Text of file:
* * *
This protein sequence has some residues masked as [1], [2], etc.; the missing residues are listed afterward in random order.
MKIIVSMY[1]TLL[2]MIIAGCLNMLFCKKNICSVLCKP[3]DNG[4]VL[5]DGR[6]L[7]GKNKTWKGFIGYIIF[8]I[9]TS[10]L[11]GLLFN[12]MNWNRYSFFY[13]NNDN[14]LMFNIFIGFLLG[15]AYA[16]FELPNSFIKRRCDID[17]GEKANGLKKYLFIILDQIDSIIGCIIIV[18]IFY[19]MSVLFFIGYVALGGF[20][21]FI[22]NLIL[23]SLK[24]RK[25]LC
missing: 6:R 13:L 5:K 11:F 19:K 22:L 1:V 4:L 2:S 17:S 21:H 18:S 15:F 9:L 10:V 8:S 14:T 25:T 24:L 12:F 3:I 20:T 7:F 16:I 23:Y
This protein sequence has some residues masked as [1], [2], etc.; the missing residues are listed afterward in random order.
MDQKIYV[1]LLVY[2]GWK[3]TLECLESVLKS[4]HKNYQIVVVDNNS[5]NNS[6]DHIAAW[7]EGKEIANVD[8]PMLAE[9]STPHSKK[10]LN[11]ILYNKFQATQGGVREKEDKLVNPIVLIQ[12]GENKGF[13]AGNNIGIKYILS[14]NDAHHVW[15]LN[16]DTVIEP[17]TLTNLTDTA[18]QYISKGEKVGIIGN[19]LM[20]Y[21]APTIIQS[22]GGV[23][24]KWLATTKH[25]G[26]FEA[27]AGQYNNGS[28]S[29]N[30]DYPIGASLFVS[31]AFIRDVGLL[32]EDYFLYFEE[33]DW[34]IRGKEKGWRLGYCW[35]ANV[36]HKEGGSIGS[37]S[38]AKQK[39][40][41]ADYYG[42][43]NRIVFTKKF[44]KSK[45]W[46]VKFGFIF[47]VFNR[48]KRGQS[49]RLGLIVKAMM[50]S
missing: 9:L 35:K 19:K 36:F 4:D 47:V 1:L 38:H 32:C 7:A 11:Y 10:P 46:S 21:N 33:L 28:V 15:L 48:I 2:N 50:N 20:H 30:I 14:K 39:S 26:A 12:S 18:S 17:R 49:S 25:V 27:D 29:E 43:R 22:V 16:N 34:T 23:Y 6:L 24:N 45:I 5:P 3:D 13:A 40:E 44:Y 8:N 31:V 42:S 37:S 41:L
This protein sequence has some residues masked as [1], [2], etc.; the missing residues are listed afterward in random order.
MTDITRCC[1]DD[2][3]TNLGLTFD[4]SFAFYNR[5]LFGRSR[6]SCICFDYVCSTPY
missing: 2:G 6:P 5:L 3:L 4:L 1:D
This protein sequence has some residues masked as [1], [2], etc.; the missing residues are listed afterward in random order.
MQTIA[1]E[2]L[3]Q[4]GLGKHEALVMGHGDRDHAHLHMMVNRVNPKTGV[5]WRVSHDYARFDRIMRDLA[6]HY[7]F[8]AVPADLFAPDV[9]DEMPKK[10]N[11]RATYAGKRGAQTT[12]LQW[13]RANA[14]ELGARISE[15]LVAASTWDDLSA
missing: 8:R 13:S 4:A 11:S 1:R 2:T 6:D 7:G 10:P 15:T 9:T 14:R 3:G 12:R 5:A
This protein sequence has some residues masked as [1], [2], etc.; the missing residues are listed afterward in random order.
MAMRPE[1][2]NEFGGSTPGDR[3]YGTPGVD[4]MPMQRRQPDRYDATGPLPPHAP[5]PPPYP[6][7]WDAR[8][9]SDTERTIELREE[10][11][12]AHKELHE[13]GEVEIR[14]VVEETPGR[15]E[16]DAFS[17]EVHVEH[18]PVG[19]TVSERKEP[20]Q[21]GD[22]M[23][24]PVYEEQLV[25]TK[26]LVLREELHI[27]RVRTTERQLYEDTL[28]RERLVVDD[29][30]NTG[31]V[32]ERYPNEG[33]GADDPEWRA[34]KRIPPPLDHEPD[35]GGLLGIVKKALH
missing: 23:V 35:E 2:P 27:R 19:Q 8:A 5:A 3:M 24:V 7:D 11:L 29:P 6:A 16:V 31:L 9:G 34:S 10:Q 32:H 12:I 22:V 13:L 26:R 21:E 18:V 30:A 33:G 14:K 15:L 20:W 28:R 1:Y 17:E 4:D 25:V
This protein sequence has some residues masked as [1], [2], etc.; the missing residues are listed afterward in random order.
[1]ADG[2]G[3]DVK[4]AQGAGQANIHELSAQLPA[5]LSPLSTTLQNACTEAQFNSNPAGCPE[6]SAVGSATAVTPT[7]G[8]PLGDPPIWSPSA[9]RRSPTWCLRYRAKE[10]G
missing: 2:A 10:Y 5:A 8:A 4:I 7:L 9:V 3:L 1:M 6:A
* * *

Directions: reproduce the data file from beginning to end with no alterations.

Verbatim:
This protein sequence has some residues masked as [1], [2], etc.; the missing residues are listed afterward in random order.
MKIIVSMY[1]TLL[2]MIIAGCLNMLFCKKNICSVLCKP[3]DNG[4]VL[5]DGR[6]L[7]GKNKTWKGFIGYIIF[8]I[9]TS[10]L[11]GLLFN[12]MNWNRYSFFY[13]NNDN[14]LMFNIFIGFLLG[15]AYA[16]FELPNSFIKRRCDID[17]GEKANGLKKYLFIILDQIDSIIGCIIIV[18]IFY[19]MSVLFFIGYVALGGF[20][21]FI[22]NLIL[23]SLK[24]RK[25]LC
missing: 6:R 13:L 5:K 11:F 19:K 22:L 1:V 4:L 2:S 17:S 21:H 18:S 15:F 9:L 10:V 8:S 14:T 25:T 24:L 12:F 3:I 20:T 7:F 16:I 23:Y
This protein sequence has some residues masked as [1], [2], etc.; the missing residues are listed afterward in random order.
MDQKIYV[1]LLVY[2]GWK[3]TLECLESVLKS[4]HKNYQIVVVDNNS[5]NNS[6]DHIAAW[7]EGKEIANVD[8]PMLAE[9]STPHSKK[10]LN[11]ILYNKFQATQGGVREKEDKLVNPIVLIQ[12]GENKGF[13]AGNNIGIKYILS[14]NDAHHVW[15]LN[16]DTVIEP[17]TLTNLTDTA[18]QYISKGEKVGIIGN[19]LM[20]Y[21]APTIIQS[22]GGV[23][24]KWLATTKH[25]G[26]FEA[27]AGQYNNGS[28]S[29]N[30]DYPIGASLFVS[31]AFIRDVGLL[32]EDYFLYFEE[33]DW[34]IRGKEKGWRLGYCW[35]ANV[36]HKEGGSIGS[37]S[38]AKQK[39][40][41]ADYYG[42][43]NRIVFTKKF[44]KSK[45]W[46]VKFGFIF[47]VFNR[48]KRGQS[49]RLGLIVKAMM[50]S
missing: 9:L 35:K 19:K 36:F 4:D 47:V 1:L 38:H 32:C 7:A 11:Y 10:P 46:S 21:N 33:L 28:V 15:L 48:I 2:N 50:N 20:H 30:I 14:K 39:S 26:A 12:S 18:S 17:R 49:S 25:V 27:D 29:E 43:R 22:V 16:N 34:T 23:Y 6:L 24:N 45:I 5:P 3:D 13:A 40:E 44:Y 8:N 31:V 42:S 37:S 41:L
This protein sequence has some residues masked as [1], [2], etc.; the missing residues are listed afterward in random order.
MTDITRCC[1]DD[2][3]TNLGLTFD[4]SFAFYNR[5]LFGRSR[6]SCICFDYVCSTPY
missing: 2:G 6:P 5:L 3:L 4:L 1:D
This protein sequence has some residues masked as [1], [2], etc.; the missing residues are listed afterward in random order.
MQTIA[1]E[2]L[3]Q[4]GLGKHEALVMGHGDRDHAHLHMMVNRVNPKTGV[5]WRVSHDYARFDRIMRDLA[6]HY[7]F[8]AVPADLFAPDV[9]DEMPKK[10]N[11]RATYAGKRGAQTT[12]LQW[13]RANA[14]ELGARISE[15]LVAASTWDDLSA
missing: 8:R 13:S 4:A 11:S 1:R 2:T 6:D 7:G 10:P 15:T 9:T 14:R 3:G 12:R 5:A
This protein sequence has some residues masked as [1], [2], etc.; the missing residues are listed afterward in random order.
MAMRPE[1][2]NEFGGSTPGDR[3]YGTPGVD[4]MPMQRRQPDRYDATGPLPPHAP[5]PPPYP[6][7]WDAR[8][9]SDTERTIELREE[10][11][12]AHKELHE[13]GEVEIR[14]VVEETPGR[15]E[16]DAFS[17]EVHVEH[18]PVG[19]TVSERKEP[20]Q[21]GD[22]M[23][24]PVYEEQLV[25]TK[26]LVLREELHI[27]RVRTTERQLYEDTL[28]RERLVVDD[29][30]NTG[31]V[32]ERYPNEG[33]GADDPEWRA[34]KRIPPPLDHEPD[35]GGLLGIVKKALH
missing: 23:V 35:E 2:P 27:R 19:Q 8:A 5:A 3:M 24:V 7:D 11:L 29:P 6:A 16:V 31:L 9:G 34:S 10:Q 32:H 12:I 22:V 13:L 26:R 21:E 18:V 30:A 33:G 14:K 15:L 20:W 28:R 1:Y 17:E 4:D 25:V
This protein sequence has some residues masked as [1], [2], etc.; the missing residues are listed afterward in random order.
[1]ADG[2]G[3]DVK[4]AQGAGQANIHELSAQLPA[5]LSPLSTTLQNACTEAQFNSNPAGCPE[6]SAVGSATAVTPT[7]G[8]PLGDPPIWSPSA[9]RRSPTWCLRYRAKE[10]G
missing: 2:A 10:Y 5:A 8:A 4:I 7:L 9:V 3:L 1:M 6:A